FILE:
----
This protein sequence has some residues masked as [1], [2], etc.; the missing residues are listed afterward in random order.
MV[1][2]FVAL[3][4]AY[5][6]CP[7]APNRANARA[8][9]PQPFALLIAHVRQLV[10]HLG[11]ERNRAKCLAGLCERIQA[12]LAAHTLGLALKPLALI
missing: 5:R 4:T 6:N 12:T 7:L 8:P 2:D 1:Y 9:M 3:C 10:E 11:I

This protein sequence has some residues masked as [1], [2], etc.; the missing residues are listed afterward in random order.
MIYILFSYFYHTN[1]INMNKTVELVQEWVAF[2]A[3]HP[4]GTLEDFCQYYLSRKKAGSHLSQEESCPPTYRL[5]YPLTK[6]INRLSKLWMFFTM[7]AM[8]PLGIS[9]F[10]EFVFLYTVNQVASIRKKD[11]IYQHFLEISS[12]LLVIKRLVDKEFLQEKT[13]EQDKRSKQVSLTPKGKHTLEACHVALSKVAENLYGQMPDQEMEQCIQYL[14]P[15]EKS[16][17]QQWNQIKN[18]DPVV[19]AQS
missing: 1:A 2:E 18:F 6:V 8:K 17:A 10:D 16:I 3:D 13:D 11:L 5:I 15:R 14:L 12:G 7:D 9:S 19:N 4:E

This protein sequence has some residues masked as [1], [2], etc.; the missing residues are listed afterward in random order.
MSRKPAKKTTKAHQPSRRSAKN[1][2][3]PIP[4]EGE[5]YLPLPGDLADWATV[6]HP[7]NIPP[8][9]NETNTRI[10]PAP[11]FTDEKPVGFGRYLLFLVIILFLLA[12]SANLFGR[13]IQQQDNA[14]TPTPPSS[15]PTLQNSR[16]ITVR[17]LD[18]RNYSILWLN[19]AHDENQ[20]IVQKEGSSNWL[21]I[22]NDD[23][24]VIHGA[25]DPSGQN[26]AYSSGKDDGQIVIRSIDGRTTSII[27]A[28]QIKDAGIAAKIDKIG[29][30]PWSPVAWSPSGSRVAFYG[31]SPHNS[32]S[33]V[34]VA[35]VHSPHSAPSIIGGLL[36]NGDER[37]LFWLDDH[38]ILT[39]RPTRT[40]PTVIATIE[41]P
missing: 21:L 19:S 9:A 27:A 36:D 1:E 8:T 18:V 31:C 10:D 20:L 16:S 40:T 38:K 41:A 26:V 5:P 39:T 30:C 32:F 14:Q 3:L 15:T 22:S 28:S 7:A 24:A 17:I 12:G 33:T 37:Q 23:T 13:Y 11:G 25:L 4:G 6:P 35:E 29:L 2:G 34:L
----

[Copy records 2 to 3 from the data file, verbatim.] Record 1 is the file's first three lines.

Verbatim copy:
This protein sequence has some residues masked as [1], [2], etc.; the missing residues are listed afterward in random order.
MIYILFSYFYHTN[1]INMNKTVELVQEWVAF[2]A[3]HP[4]GTLEDFCQYYLSRKKAGSHLSQEESCPPTYRL[5]YPLTK[6]INRLSKLWMFFTM[7]AM[8]PLGIS[9]F[10]EFVFLYTVNQVASIRKKD[11]IYQHFLEISS[12]LLVIKRLVDKEFLQEKT[13]EQDKRSKQVSLTPKGKHTLEACHVALSKVAENLYGQMPDQEMEQCIQYL[14]P[15]EKS[16][17]QQWNQIKN[18]DPVV[19]AQS
missing: 1:A 2:E 18:F 6:V 8:K 17:A 10:D 16:I 3:D 13:D 11:L 5:I 15:R 14:L 12:G 7:D 9:S 19:N 4:E

This protein sequence has some residues masked as [1], [2], etc.; the missing residues are listed afterward in random order.
MSRKPAKKTTKAHQPSRRSAKN[1][2][3]PIP[4]EGE[5]YLPLPGDLADWATV[6]HP[7]NIPP[8][9]NETNTRI[10]PAP[11]FTDEKPVGFGRYLLFLVIILFLLA[12]SANLFGR[13]IQQQDNA[14]TPTPPSS[15]PTLQNSR[16]ITVR[17]LD[18]RNYSILWLN[19]AHDENQ[20]IVQKEGSSNWL[21]I[22]NDD[23][24]VIHGA[25]DPSGQN[26]AYSSGKDDGQIVIRSIDGRTTSII[27]A[28]QIKDAGIAAKIDKIG[29][30]PWSPVAWSPSGSRVAFYG[31]SPHNS[32]S[33]V[34]VA[35]VHSPHSAPSIIGGLL[36]NGDER[37]LFWLDDH[38]ILT[39]RPTRT[40]PTVIATIE[41]P
missing: 21:L 19:S 9:A 27:A 36:D 1:E 8:T 18:V 31:C 10:D 20:L 16:S 40:T 38:K 41:A 26:V 5:P 39:T 30:C 32:F 14:Q 3:L 15:T 22:S 28:S 7:A 24:A 17:I 12:G 33:T 37:Q 23:T 13:Y 11:G 25:L 4:G 6:P 35:E 29:L 2:G 34:L